Do not accept what is; confront it and move toward what should be. This page will present examples of what LWV-TC and other like-minded organizations are doing to move toward a truly diverse and inclusive community.
July 12, 2020 -- Court rulings are victories for Native American Rights.
A recent US Supreme Court decision effectively recognized much of eastern Oklahoma as part of an Indian Reservation. It could reshape much of criminal justice there.
The WA Supreme Court, on July 10, vacated a 1916 ruling that allowed a prosecutor to bring criminal charges against a tribal fisherman as racist and unjust. In this order, the justices wrote, "We take this opportunity to repudiate this case, its language, its conclusion, and its mis-characterization of the Yakima people...We cannot forget our own history, and we cannot change it. We can, however, forge a new path forward, committing to justice as we do so."
LWVUS 2020 Convention Adopts the following resolution
We Resolve First, That the League advocates against systemic racism in the justice system and, at a minimum, for preventing excessive force and brutality by law enforcement. We also call for prompt actions by all League members to advocate within every level of government to eradicate systemic racism, and the harm that it causes;
We Resolve Second, That the League help our elected officials and all Americans recognize these truths to be self-evident; that Black, Indigenous and all people of color (BIPOC) deserve equal protection under the law; and that we demand solutions for the terrible wrongs done, so that regardless of race, ethnicity, religion, disability, and gender identity or sexual orientation we may truly become a nation "indivisible, with liberty and justice for all".
LWVUS Issues Statement on May 29, 2020 Addressing the police murder of George Floyd and violence against Black people everywhere.
The League of Women Voters grieves the murders of George Floyd and the countless other Black lives that have been tragically taken at the hands of rogue law enforcement officers who are rarely held fully accountable for their actions.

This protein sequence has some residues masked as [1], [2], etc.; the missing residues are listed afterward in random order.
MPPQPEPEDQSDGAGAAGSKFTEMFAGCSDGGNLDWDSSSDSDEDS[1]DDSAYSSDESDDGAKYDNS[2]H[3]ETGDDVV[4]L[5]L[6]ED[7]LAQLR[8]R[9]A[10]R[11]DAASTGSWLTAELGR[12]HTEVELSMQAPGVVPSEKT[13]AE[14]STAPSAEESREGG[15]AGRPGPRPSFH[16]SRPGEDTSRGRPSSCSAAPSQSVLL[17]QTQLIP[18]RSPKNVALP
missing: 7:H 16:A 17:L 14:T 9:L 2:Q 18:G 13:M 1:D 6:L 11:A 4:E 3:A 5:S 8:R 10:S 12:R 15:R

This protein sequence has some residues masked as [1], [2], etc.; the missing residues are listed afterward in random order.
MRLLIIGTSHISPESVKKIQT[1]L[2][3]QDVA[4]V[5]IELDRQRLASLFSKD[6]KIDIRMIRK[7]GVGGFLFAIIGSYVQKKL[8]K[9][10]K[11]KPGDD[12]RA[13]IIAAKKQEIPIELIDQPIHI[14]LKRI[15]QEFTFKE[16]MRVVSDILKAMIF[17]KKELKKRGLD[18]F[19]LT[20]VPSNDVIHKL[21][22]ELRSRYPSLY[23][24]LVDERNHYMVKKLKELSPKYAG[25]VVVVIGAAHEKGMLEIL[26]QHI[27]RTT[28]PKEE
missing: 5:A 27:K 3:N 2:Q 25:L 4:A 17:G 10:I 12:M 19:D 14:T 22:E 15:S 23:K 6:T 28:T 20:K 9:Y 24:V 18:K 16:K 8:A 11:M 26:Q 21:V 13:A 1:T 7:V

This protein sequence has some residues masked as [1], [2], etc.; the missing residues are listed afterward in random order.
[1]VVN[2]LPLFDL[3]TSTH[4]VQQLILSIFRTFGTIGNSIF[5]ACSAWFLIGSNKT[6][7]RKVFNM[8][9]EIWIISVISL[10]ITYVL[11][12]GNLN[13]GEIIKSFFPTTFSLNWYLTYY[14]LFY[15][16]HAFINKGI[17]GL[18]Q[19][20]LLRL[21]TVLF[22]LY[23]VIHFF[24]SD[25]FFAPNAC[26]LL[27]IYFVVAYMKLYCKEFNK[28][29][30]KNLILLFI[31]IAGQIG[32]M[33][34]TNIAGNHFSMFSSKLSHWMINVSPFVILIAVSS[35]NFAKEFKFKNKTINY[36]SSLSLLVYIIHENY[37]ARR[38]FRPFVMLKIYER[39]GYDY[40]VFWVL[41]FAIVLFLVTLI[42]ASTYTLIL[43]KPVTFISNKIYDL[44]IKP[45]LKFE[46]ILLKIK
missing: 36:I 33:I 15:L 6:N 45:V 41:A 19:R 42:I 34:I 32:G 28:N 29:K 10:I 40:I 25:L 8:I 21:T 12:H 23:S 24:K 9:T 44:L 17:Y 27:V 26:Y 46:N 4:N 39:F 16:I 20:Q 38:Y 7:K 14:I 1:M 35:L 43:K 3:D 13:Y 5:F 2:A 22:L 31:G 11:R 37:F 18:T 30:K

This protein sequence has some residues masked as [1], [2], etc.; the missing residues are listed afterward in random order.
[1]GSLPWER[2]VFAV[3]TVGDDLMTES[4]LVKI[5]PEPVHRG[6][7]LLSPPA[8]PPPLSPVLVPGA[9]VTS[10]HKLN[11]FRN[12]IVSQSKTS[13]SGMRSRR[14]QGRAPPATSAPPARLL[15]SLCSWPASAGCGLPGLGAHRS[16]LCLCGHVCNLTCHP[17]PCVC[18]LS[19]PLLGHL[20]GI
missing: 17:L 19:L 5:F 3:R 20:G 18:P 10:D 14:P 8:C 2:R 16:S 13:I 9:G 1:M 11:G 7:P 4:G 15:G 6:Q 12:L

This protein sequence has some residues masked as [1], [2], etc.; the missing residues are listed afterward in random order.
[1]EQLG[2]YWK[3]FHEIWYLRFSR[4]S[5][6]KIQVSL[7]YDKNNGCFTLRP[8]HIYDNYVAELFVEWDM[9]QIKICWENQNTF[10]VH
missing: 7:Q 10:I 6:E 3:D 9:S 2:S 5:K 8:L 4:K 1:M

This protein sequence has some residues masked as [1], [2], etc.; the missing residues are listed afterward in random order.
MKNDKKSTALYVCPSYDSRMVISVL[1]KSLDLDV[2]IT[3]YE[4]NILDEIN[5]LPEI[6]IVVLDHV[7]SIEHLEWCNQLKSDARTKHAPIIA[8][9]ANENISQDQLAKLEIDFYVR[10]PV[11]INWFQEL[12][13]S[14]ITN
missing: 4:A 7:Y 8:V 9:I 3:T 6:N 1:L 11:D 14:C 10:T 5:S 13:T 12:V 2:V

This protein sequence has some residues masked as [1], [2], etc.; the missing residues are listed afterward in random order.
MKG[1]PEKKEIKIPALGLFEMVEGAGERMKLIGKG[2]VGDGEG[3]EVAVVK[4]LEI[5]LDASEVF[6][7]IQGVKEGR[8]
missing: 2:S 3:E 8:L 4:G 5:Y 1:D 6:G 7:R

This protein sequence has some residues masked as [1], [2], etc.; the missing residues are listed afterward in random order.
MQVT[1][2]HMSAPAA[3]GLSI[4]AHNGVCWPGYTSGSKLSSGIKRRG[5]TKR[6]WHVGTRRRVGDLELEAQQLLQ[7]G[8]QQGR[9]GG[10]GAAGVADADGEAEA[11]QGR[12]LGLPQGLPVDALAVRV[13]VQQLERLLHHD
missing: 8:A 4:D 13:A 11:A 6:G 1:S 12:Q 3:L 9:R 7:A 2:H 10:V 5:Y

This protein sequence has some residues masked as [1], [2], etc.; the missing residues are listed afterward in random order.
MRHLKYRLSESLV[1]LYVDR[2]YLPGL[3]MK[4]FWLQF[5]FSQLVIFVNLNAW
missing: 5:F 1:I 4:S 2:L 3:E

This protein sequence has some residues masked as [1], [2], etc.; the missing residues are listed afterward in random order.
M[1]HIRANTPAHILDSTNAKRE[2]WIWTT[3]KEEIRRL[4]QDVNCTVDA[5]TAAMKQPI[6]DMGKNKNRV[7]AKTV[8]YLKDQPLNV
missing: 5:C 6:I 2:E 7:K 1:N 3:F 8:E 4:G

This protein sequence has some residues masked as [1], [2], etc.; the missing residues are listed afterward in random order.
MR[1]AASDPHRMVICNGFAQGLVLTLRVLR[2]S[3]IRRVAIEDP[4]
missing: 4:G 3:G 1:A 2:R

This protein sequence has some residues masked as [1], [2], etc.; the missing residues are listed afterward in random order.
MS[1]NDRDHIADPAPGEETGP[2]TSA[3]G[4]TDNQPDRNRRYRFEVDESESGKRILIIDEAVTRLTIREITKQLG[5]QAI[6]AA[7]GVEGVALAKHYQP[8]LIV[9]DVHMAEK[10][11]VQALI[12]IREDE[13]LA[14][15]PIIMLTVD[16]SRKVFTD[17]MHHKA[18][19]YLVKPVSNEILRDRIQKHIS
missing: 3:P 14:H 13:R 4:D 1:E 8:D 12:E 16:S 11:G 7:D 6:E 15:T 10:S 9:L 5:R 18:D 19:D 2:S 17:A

We also mourn those who have lost their lives or been harmed, mentally or physically, as a result of America’s pervasive culture of anti-blackness. The systems of oppression that have perpetuated the myth of white supremacy in our country must be dismantled if we are ever to become the nation we pledge to be—indivisible, with liberty and justice for all.
As an organization whose mission is to empower voters and defend democracy, we stand in solidarity with all Black communities. The League shall do so not only by speaking out against racism in all forms, but by doing the work required of us to be anti-racist. We are committed to listening to and amplifying Black voices, and educating ourselves and our children on the historic and ongoing systemic racism that plagues this country.
The League acknowledges, painfully, that America is a nation founded on racism. Therefore, all who live in this country must contribute to and participate in organizations actively working to achieve full liberation and inclusive freedom. We must all advocate for anti-racist policies at every level of government.
We join the League of Women Voters of Minnesota in calling on law enforcement officials to provide transparency during this investigation, and to seek justice for George Floyd, his family, and his community.
Finally, we echo the call of our partners at the NAACP: we must all vote in November – the road to change lies at the ballot box.